It is generally accepted that Angkor Wat was a funerary temple for King Suryavarman II and oriented to the west to conform to the symbolism between the setting sun and death. The bas-reliefs, designed for viewing from left to right in the order of Hindu funereal ritual, support this function.
How was Angkor Wat destroyed?
The cause of the Angkor empire’s demise in the early 15th century long remained a mystery. But researchers have now shown that intense monsoon rains that followed a prolonged drought in the region caused widespread damage to the city’s infrastructure, leading to its collapse.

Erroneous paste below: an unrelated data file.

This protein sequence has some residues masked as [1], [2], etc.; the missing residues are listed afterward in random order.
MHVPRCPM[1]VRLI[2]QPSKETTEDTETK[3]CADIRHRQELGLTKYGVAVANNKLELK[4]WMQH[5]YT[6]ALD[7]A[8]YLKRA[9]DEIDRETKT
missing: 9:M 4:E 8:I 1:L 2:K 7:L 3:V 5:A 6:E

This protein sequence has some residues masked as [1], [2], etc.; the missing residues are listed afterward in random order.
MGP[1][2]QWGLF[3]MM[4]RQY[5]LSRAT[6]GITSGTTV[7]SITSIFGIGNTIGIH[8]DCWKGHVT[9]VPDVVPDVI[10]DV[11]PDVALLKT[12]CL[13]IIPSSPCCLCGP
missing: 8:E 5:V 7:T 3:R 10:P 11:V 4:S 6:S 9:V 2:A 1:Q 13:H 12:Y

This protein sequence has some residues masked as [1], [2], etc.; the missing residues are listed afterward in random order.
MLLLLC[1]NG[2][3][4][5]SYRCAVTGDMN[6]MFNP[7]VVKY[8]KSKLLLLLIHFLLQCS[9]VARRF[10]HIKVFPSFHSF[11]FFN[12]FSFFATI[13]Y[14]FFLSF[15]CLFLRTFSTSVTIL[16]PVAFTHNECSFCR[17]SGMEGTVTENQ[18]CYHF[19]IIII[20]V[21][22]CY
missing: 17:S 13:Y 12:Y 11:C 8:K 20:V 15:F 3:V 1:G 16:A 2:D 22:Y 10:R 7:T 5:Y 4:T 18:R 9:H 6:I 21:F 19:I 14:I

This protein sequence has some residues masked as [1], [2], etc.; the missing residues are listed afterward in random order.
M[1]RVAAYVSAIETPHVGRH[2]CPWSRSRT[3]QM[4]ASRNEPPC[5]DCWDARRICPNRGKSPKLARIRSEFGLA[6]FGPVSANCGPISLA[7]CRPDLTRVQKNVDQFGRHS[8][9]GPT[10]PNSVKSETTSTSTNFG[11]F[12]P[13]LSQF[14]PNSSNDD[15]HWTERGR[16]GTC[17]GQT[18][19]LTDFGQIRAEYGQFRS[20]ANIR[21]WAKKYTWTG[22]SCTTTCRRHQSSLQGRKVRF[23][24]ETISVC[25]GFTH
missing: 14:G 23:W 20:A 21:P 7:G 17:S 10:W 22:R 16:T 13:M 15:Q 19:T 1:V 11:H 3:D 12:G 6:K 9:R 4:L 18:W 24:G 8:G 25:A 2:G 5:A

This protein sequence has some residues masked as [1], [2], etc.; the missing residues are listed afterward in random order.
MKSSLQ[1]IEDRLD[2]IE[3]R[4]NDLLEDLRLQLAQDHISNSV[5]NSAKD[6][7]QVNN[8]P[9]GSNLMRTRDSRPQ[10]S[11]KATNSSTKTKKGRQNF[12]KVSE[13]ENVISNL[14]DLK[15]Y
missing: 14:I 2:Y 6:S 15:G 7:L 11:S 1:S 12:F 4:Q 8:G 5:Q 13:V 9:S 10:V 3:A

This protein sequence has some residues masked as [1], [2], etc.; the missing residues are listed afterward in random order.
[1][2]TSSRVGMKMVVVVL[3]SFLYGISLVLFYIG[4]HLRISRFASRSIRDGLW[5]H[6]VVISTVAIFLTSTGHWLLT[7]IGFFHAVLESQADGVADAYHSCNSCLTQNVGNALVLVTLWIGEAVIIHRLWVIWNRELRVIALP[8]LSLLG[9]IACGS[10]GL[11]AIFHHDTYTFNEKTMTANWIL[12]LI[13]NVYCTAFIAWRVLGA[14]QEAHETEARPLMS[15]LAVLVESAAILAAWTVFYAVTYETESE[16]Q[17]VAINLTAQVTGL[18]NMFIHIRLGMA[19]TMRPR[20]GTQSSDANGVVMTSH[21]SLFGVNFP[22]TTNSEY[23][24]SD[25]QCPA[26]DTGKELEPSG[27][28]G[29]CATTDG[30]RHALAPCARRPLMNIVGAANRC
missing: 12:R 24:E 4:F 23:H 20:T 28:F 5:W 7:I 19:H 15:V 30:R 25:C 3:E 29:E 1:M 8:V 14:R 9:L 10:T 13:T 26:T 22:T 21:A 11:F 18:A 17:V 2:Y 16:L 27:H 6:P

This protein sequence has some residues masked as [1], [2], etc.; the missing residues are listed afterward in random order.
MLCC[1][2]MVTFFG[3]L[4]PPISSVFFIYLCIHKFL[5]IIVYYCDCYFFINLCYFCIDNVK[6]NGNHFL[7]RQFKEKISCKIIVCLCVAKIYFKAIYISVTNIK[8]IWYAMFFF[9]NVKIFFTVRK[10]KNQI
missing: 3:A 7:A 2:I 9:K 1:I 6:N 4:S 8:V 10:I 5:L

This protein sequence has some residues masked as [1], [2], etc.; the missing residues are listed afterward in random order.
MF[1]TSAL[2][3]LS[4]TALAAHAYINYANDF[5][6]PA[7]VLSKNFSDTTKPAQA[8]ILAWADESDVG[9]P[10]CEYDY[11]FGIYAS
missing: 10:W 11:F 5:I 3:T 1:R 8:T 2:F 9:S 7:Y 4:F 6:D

What was Angkor known for?
Though just one of hundreds of surviving temples and structures, the massive Angkor Wat is the most famed of all Cambodia’s temples—it appears on the nation’s flag—and it is revered for good reason. The 12th century “temple-mountain” was built as a spiritual home for the Hindu god Vishnu.
What are the trees at Angkor Wat?
“Spung” trees (Tetrameles nudiflora) or “Thitpok”, sometimes known in English as Silk Cotton trees, growing on the walls of many temples, are the most famous trees of Angkor, giving its charm to the temple of Ta Prohm.